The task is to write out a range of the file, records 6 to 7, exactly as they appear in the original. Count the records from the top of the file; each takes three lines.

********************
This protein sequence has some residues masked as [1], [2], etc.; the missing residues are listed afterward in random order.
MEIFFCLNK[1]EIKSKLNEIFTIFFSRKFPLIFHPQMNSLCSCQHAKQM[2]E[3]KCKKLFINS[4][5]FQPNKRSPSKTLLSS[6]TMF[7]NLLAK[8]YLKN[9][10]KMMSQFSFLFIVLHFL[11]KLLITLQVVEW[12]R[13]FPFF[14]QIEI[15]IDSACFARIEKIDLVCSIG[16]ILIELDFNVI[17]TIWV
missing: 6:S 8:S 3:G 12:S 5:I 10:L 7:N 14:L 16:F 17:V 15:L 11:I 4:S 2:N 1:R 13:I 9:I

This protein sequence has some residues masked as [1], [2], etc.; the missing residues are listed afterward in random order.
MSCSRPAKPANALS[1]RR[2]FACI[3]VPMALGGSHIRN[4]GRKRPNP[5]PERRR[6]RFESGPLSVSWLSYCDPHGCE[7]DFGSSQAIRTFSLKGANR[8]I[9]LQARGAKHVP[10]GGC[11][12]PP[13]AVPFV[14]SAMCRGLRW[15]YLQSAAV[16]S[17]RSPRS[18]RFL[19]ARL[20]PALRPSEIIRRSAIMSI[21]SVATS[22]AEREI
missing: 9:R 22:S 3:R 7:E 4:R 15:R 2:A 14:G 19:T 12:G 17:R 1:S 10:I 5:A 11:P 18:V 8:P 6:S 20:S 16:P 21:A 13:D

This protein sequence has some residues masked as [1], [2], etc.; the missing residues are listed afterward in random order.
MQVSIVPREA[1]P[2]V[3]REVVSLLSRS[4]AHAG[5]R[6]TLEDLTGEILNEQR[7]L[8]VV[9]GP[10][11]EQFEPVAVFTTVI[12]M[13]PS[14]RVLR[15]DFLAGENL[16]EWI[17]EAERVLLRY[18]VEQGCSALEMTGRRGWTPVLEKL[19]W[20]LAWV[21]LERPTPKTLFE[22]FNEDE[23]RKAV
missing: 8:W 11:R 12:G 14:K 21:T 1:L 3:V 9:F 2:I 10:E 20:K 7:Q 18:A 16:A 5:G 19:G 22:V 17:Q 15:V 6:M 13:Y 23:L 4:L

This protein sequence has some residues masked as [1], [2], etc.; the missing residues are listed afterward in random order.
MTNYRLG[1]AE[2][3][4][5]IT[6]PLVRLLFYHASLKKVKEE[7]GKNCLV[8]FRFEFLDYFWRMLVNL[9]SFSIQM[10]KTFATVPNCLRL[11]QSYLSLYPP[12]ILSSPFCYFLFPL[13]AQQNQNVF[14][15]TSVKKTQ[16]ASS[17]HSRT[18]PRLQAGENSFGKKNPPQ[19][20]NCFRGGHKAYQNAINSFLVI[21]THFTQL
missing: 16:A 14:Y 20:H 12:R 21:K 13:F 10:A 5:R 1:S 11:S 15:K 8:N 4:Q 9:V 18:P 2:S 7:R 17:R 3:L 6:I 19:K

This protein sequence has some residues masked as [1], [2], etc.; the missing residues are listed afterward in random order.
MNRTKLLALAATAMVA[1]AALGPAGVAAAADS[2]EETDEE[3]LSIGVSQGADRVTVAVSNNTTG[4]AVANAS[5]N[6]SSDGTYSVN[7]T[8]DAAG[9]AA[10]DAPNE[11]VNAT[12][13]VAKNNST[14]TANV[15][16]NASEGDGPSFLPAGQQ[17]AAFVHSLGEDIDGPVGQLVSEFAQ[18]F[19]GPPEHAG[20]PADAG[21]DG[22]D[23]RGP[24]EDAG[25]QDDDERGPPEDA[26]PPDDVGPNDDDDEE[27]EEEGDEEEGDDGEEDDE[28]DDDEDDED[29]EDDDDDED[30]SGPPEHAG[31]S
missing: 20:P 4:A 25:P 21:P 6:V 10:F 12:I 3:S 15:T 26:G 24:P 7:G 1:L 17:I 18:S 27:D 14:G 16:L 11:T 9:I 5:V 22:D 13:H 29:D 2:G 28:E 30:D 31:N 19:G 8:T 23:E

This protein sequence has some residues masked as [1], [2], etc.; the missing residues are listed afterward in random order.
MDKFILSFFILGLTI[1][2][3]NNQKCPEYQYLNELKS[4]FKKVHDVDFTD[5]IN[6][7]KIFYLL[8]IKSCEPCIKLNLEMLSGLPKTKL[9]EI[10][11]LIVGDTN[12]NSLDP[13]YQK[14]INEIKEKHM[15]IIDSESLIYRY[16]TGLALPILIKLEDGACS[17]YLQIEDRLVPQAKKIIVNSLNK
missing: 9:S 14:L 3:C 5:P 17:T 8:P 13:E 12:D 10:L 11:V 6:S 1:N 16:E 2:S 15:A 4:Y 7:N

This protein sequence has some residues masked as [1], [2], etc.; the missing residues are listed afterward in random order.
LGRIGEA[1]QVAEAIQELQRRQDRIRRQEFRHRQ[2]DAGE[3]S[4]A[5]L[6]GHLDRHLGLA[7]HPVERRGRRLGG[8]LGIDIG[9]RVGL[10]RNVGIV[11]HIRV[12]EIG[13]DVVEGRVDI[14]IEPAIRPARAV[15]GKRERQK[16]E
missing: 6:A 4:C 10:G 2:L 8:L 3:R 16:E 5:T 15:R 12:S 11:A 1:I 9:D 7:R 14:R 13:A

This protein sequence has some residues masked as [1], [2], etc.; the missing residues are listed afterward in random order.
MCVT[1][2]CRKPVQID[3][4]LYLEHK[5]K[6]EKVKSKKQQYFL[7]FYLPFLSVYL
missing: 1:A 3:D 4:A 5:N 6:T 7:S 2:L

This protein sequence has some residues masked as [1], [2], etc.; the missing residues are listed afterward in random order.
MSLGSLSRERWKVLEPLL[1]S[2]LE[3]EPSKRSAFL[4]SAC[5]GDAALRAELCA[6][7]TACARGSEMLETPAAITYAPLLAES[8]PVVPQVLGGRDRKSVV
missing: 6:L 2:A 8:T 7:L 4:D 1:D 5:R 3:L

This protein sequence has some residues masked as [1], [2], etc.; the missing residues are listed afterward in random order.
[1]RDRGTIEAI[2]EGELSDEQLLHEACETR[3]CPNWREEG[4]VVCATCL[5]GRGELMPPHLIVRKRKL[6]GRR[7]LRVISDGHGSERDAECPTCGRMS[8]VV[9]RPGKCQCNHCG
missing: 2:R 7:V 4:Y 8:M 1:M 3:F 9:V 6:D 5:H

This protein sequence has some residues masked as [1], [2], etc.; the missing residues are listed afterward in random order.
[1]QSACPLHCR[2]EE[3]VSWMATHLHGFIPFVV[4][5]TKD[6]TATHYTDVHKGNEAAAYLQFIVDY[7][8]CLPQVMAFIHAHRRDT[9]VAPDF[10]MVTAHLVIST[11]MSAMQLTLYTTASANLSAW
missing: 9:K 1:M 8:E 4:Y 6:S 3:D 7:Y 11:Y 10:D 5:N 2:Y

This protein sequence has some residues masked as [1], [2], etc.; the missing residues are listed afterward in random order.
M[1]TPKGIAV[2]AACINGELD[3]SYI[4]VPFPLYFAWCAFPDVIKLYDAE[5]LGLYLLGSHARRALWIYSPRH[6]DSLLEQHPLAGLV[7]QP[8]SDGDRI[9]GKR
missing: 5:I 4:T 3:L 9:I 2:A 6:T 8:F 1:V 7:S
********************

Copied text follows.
This protein sequence has some residues masked as [1], [2], etc.; the missing residues are listed afterward in random order.
MDKFILSFFILGLTI[1][2][3]NNQKCPEYQYLNELKS[4]FKKVHDVDFTD[5]IN[6][7]KIFYLL[8]IKSCEPCIKLNLEMLSGLPKTKL[9]EI[10][11]LIVGDTN[12]NSLDP[13]YQK[14]INEIKEKHM[15]IIDSESLIYRY[16]TGLALPILIKLEDGACS[17]YLQIEDRLVPQAKKIIVNSLNK
missing: 9:S 14:L 3:C 5:P 17:T 8:P 13:E 12:D 10:L 11:V 6:S 1:N 16:E 2:S 15:A 4:Y 7:N

This protein sequence has some residues masked as [1], [2], etc.; the missing residues are listed afterward in random order.
LGRIGEA[1]QVAEAIQELQRRQDRIRRQEFRHRQ[2]DAGE[3]S[4]A[5]L[6]GHLDRHLGLA[7]HPVERRGRRLGG[8]LGIDIG[9]RVGL[10]RNVGIV[11]HIRV[12]EIG[13]DVVEGRVDI[14]IEPAIRPARAV[15]GKRERQK[16]E
missing: 6:A 4:C 10:G 2:L 8:L 3:R 16:E 5:T 15:R 12:S 11:A 1:I 9:D 7:R 14:R 13:A